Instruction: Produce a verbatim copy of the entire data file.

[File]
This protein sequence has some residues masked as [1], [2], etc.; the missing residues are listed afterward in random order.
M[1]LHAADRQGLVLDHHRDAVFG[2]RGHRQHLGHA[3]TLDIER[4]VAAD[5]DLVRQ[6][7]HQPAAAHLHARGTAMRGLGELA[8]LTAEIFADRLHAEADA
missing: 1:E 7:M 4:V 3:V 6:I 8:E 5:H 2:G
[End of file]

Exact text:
This protein sequence has some residues masked as [1], [2], etc.; the missing residues are listed afterward in random order.
M[1]LHAADRQGLVLDHHRDAVFG[2]RGHRQHLGHA[3]TLDIER[4]VAAD[5]DLVRQ[6][7]HQPAAAHLHARGTAMRGLGELA[8]LTAEIFADRLHAEADA
missing: 1:E 7:M 4:V 3:V 6:I 8:E 5:H 2:G